Ascorbate (vitamin C) reacts so aggressively (effectively) with nitrite, that a less effective, but more manageable cousin (an isomer of ascorbate), erythorbate turned out to be the most practical to use in curing brines along with nitrite and salt.

The old curing brines of the 1800s consisting of saltpeter (nitrate), sugar (create reducing conditions) (6) and salt are, therefore, equivalent to the current curing brines of nitrite (being added directly), erythorbate (reducing agent) and salt. The same general functionality at vastly reduced curing time.

Today, nitrate is still being added to many curing brines as a reservoir for future nitrite as bacteria continue to change nitrate into nitrite. This bolsters the residual nitrite levels in cured meat which is important since it was found that nitrite has a unique anti-microbial function in cured meat, in addition to its function of fixing the cured colour and contributing to the cured taste. It is unique in the sense that it is the most effective chemical control against a highly lethal pathogen, clostridium botulinum. (Concerning Nitrate and Nitrite’s antimicrobial efficacy – chronology of scientific inquiry)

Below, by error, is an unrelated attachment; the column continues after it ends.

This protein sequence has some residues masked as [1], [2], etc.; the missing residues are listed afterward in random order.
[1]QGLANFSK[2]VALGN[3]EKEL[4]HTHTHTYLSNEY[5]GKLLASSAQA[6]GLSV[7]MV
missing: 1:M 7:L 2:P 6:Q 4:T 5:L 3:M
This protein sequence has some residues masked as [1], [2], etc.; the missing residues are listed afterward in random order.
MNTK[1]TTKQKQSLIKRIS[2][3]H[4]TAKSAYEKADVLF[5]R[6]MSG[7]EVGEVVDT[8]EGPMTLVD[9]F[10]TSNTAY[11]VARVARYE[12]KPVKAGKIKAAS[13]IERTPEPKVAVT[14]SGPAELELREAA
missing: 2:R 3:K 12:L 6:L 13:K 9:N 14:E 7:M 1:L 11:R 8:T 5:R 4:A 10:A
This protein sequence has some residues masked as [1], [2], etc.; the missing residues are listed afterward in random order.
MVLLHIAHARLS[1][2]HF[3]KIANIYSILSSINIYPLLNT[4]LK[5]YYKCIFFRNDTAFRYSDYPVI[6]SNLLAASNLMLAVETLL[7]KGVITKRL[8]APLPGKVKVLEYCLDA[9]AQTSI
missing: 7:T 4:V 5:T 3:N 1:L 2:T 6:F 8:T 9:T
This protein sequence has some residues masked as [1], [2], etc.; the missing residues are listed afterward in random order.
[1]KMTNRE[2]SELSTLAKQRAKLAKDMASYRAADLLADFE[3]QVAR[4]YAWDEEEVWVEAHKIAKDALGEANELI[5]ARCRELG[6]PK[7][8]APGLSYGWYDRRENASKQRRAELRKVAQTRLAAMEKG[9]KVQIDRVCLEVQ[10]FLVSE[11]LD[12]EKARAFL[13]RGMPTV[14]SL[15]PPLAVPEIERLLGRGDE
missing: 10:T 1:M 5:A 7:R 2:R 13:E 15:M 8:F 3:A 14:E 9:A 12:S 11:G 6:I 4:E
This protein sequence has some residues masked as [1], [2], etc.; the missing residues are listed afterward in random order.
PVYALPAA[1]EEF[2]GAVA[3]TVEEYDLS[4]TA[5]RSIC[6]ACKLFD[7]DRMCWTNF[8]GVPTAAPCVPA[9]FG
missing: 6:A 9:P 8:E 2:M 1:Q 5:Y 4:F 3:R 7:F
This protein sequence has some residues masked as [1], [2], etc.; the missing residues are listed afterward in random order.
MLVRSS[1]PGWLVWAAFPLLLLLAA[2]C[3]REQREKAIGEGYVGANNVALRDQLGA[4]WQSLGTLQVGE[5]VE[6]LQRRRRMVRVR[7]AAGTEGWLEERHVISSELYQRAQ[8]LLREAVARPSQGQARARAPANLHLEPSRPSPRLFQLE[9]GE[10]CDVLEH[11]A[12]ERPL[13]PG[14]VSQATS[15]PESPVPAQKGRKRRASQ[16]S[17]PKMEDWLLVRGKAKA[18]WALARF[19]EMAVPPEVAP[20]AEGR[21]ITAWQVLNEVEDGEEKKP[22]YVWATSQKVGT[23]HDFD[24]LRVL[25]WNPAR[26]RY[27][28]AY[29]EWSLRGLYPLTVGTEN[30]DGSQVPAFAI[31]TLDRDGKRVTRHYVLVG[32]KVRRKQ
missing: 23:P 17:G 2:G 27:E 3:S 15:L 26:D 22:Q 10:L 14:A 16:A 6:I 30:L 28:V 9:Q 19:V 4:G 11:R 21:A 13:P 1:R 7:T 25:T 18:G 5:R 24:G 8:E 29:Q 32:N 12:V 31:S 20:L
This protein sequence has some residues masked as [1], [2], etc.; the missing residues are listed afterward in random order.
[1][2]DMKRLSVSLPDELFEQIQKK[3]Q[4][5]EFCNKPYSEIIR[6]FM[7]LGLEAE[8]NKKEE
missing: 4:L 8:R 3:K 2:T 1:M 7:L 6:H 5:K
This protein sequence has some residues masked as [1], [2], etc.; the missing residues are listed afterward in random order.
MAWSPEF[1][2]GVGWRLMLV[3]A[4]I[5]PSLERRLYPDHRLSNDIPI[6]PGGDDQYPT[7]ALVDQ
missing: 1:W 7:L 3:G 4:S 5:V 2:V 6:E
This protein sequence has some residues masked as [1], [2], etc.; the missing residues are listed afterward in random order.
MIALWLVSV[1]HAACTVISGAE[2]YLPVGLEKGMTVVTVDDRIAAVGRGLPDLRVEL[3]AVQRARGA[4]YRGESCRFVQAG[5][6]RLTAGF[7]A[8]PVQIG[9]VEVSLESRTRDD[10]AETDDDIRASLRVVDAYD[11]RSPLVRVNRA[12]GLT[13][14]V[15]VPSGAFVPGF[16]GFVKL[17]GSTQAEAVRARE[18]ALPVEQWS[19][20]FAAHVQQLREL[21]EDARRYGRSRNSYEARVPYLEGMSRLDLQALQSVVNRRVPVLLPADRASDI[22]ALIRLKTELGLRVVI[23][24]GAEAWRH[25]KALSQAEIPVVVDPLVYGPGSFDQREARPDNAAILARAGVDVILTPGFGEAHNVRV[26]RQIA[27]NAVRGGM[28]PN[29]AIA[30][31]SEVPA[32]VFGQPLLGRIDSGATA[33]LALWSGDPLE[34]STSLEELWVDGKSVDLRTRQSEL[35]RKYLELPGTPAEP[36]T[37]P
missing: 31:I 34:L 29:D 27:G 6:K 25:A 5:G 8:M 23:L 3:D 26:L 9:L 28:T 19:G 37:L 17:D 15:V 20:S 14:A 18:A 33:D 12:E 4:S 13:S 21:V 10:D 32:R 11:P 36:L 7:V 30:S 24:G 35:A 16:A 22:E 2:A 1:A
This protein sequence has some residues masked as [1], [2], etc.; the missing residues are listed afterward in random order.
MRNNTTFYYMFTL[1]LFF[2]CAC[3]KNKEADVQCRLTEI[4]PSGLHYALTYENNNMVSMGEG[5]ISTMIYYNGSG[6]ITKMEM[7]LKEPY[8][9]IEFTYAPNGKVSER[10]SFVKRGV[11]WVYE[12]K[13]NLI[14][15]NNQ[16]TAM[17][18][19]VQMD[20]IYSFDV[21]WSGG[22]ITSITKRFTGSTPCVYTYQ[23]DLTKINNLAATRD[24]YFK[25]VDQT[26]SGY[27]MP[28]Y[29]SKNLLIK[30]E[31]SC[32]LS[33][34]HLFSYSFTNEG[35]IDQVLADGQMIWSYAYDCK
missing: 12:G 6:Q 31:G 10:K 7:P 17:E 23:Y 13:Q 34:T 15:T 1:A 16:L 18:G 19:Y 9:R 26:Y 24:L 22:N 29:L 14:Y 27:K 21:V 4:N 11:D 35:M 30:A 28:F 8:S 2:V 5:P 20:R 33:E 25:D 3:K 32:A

Table salt remains the most important curing agent, but salt alone will not give the cured colour or taste and will not, on its own, be effective against clostridium botulinum. Sugar is still being used in many brines today, mostly to enrich the taste profile and to create browning during frying, especially in bacon. Its contribution to reducing conditions is now secondary and since the addition of ascorbate or erythorbate. Saltpeter has been replaced by sodium nitrite.

8. Nitrite as medicine.

“The organic nitrite, amyl of nitrite, was initially used as a therapeutic agent in the treatment of angina pectoris in 1867, but was replaced over a decade later by the organic nitrate, nitroglycerin (NTG), due to the ease of administration and longer duration of action.” BACK TO POST

9. Azo dye and textile colouring in 1895.

“Dyeing with Diazotised Dyestuffs

All the diazotised dyestuffs belong to the substantive group, and therefore, all that has been said with regard to these dyestuffs and their manner of application applies to the former also. In the majority of instances, however, the dyeings obtained directly are not sufficiently fast to be usable in that condition. Nevertheless, they can be converted into fast dyeings — provided the dyestuff contains free amino groups — by diazotising, followed by developing or coupling. The chemical reactions and method of procedure are just the sam.e as in the case of cotton.

In practice, the diazotising is effected in the following manner : —